The German parliament has passed an new law redefining rape. “No means no” is the new ground rule which means that a rape could have happened even if the victim didn’t fight back. Saying no is enough.

Sweden is set to have a similar law in place very soon. The government’s investigator has announced that she will propose a new law where it will be enough that the person says no for it to be counted as rape. With our current self-proclaimed feminist government, it seems likely that the new definition of rape will find support.

Sometimes it’s necessary to change laws


Cologne on New Year’s Eve.

Recent sexual assaults committed by immigrants have affected the debates in both countries. We’ve lately had several cases in Sweden where groups of asylum seeking boys molest young girls at music festivals. The attacks on women in Cologne on New Year’s Eve have without a doubt brought the issue to the fore in Germany.

The MPs in the Bundestag stood up and cheered when the vote was passed by a large majority on Thursday. The new German law also classifies groping as a sex crime, and makes it easier to prosecute assaults committed by large groups. It also makes it easier to deport migrants who commit sex crimes.

It’s certainly important to change laws that do not sufficiently apply to the crimes they’re supposed to combat. In the new European reality, with immigrants enriching our societies with rape games like taharrush, we should do what’s necessary to make them pay for their barbarism.

But the question is if this new “no means no” law will actually make any difference. The reason they wanted to change the law was that many men allegedly got away with raping because the evidence wasn’t enough to convict them. Assuming that premise is true, will the new law put more criminals behind bars?

Won’t bring new proof to the table


As many experts have pointed out, you’ll still be left with cases of he said, she said. The woman will claim she said no, the man will say she did not. In some rare cases, there might be video or audio evidence confirming her story. But most of us don’t videotape ourselves at every point in our day.


A new law won’t magically bring new evidence to the table. We’re still left with the problem of proving something that only two people, the supposed victim and perpetrator, can really know the truth about. That’s why we’ve traditionally required physical evidence like bruises or a black eye. But even then, we can never know for certain what caused those injuries. A mentally ill woman might have inflicted them on herself.

I don’t expect the new law to really make any difference when it comes to proving that a rape did or didn’t happen. What I do expect is that it will make German and Swedish men more cautious and hesitant when they’re going to have sex with a girl, especially one they don’t know very well. Questions arise like, what if the girl says no first and then changes her mind? Does a yes after a no negate the previous no? What if she says no in a playful way, pretending she’s hard to get, and afterwards claims that she was being completely serious?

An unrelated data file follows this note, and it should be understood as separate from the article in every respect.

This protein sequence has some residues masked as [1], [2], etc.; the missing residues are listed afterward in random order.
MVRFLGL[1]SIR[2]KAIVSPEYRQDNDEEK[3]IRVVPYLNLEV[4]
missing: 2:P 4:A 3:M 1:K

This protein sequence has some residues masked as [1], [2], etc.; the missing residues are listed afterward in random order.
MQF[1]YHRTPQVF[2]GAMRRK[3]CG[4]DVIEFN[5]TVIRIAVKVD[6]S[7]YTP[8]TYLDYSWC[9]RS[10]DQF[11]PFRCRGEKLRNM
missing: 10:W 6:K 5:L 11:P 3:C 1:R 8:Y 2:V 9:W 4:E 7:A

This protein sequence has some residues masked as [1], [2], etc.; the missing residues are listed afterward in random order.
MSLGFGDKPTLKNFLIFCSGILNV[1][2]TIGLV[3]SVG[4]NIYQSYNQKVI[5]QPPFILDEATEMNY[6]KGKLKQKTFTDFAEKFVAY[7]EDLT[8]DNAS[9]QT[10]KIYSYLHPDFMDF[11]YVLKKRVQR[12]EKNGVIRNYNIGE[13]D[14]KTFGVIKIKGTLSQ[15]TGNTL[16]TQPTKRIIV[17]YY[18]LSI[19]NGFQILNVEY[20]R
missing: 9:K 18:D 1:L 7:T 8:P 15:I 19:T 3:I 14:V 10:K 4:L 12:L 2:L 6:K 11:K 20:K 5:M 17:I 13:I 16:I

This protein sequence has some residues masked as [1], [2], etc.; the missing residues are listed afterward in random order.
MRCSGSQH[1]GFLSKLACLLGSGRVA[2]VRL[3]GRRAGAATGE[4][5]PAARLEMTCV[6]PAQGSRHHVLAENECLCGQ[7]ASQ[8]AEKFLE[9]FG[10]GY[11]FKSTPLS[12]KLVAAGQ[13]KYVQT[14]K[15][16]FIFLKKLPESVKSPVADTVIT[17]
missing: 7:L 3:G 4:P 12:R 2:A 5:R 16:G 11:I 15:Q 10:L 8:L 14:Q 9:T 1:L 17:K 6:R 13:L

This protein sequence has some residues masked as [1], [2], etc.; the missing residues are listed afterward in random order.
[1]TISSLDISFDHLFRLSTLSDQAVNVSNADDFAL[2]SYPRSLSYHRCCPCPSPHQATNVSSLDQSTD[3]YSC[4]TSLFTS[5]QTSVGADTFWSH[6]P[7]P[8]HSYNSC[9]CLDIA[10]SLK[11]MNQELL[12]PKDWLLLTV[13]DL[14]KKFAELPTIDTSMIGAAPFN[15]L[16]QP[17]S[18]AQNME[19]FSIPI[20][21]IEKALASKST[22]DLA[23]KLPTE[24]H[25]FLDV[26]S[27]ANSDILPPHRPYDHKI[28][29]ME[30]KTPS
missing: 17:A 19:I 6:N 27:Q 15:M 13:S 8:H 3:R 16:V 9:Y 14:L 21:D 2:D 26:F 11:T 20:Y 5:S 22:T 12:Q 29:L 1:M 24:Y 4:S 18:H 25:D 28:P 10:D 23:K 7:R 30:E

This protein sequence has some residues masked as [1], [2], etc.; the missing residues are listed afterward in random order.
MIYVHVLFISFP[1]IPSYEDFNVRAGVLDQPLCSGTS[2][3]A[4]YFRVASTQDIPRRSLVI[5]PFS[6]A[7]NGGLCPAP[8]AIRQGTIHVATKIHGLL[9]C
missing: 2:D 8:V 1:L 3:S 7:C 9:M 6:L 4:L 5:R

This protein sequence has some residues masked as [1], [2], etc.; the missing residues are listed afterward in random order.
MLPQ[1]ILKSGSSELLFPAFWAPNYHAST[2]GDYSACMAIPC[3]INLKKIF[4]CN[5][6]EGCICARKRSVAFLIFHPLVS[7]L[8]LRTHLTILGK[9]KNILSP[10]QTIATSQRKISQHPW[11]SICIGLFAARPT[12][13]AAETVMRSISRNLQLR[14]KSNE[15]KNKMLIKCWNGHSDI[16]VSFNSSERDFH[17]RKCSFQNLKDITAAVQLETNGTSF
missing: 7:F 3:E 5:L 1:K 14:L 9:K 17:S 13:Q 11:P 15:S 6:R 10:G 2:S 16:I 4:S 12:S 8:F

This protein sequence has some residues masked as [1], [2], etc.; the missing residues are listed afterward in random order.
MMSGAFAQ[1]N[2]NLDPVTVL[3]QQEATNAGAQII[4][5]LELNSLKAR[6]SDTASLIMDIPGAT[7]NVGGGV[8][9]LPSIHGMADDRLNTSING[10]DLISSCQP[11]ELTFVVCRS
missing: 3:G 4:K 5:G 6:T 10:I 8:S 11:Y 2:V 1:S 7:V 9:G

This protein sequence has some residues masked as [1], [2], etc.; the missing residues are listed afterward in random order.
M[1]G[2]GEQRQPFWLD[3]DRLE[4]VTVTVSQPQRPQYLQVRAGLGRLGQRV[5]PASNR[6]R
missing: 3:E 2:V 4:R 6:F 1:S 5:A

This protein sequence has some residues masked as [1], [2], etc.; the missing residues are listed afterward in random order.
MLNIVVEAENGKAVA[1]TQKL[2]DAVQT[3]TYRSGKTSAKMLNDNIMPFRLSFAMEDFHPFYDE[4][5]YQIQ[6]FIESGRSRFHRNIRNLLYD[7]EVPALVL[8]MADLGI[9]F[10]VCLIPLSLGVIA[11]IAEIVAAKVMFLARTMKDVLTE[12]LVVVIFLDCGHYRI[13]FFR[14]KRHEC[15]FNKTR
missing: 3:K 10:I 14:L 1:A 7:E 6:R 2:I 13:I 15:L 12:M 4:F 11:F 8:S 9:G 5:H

You can’t even expect them to fight back


Common sense will also tell you that a woman who doesn’t want to have sex with you will physically resist you if you cross the line. If I was a woman being attacked by a rapist, I can’t imagine simply laying back and taking it. I would do anything in my power to stop that from happening, including fighting and taking a beating. At least I could say that I did all I could.

But apparently you can’t even expect women to fight back anymore. You can’t expect them to really react in any forceful manner when a perpetrator tries to penetrate them. In 2016, women are so independent and strong that they let themselves get raped without fighting back at all.

My suspicion and fear is that more men will be convicted of rape under these new laws, regardless of whether they’re guilty or not. Feminists have made it very clear that they want us to take a woman’s word as fact. If she said she was raped, it would be misogynist to doubt her. With feminist ideas seeping into universities and curricula, it’s only a matter of time before judges start putting these ideas into practice (if it isn’t already happening).

That’s why I’m calling this a trap set for men. I expect that there will be more cases in the future where the judge simply trusts the woman’s testimony, not demanding any further proof. No need to show bruises or any other observable evidence—whatever she says, it must be true. After all, why would she lie about something so horrible?

If German women themselves don’t kill your boner, this new law will surely do it.

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